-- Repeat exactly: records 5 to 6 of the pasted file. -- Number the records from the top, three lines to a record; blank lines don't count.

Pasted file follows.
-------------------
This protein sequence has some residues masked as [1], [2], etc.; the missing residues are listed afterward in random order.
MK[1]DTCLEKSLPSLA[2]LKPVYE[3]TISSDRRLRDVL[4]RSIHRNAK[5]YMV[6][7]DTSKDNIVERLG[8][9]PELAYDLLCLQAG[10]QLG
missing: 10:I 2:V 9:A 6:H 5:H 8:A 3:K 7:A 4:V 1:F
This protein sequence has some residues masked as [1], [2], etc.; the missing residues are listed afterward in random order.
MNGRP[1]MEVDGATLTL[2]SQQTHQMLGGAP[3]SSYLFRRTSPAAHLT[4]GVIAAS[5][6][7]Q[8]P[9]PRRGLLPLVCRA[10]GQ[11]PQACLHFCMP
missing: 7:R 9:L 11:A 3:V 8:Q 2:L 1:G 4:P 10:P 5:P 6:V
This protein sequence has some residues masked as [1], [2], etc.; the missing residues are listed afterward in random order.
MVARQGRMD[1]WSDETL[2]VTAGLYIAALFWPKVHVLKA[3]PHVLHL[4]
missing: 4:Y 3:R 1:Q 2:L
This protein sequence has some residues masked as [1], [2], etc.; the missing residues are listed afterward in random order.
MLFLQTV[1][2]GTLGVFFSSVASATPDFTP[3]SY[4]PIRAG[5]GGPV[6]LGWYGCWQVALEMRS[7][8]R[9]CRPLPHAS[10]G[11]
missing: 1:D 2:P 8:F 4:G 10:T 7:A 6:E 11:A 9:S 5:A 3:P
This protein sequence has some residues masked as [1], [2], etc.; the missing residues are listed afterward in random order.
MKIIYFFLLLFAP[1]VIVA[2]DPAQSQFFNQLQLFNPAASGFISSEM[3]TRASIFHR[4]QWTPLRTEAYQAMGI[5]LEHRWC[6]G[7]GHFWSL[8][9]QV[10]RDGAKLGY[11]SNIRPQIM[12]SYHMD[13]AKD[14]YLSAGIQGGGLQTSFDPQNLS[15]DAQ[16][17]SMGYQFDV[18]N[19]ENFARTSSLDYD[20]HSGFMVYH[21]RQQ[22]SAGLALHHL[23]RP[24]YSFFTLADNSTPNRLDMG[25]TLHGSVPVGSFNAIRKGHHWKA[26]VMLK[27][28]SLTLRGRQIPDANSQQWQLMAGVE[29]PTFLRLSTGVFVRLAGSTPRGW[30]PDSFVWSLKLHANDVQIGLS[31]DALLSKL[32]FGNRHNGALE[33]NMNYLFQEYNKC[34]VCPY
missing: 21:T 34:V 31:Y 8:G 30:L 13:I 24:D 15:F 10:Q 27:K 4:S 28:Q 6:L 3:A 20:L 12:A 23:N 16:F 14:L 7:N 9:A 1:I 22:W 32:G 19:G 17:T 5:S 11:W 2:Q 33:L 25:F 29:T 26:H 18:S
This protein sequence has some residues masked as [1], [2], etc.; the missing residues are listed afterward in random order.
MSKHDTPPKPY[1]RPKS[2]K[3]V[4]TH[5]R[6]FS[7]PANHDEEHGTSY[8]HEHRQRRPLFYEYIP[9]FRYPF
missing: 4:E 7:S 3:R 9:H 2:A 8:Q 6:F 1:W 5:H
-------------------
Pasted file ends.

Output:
This protein sequence has some residues masked as [1], [2], etc.; the missing residues are listed afterward in random order.
MKIIYFFLLLFAP[1]VIVA[2]DPAQSQFFNQLQLFNPAASGFISSEM[3]TRASIFHR[4]QWTPLRTEAYQAMGI[5]LEHRWC[6]G[7]GHFWSL[8][9]QV[10]RDGAKLGY[11]SNIRPQIM[12]SYHMD[13]AKD[14]YLSAGIQGGGLQTSFDPQNLS[15]DAQ[16][17]SMGYQFDV[18]N[19]ENFARTSSLDYD[20]HSGFMVYH[21]RQQ[22]SAGLALHHL[23]RP[24]YSFFTLADNSTPNRLDMG[25]TLHGSVPVGSFNAIRKGHHWKA[26]VMLK[27][28]SLTLRGRQIPDANSQQWQLMAGVE[29]PTFLRLSTGVFVRLAGSTPRGW[30]PDSFVWSLKLHANDVQIGLS[31]DALLSKL[32]FGNRHNGALE[33]NMNYLFQEYNKC[34]VCPY
missing: 21:T 34:V 31:Y 8:G 30:L 13:I 24:D 15:F 10:Q 27:K 4:S 28:Q 6:L 3:A 20:L 12:A 23:N 16:F 14:L 7:N 9:A 1:I 22:W 32:G 19:G 17:T 5:S 11:W 2:Q 33:L 25:F 29:T 26:H 18:S
This protein sequence has some residues masked as [1], [2], etc.; the missing residues are listed afterward in random order.
MSKHDTPPKPY[1]RPKS[2]K[3]V[4]TH[5]R[6]FS[7]PANHDEEHGTSY[8]HEHRQRRPLFYEYIP[9]FRYPF
missing: 4:E 7:S 3:R 9:H 2:A 8:Q 6:F 1:W 5:H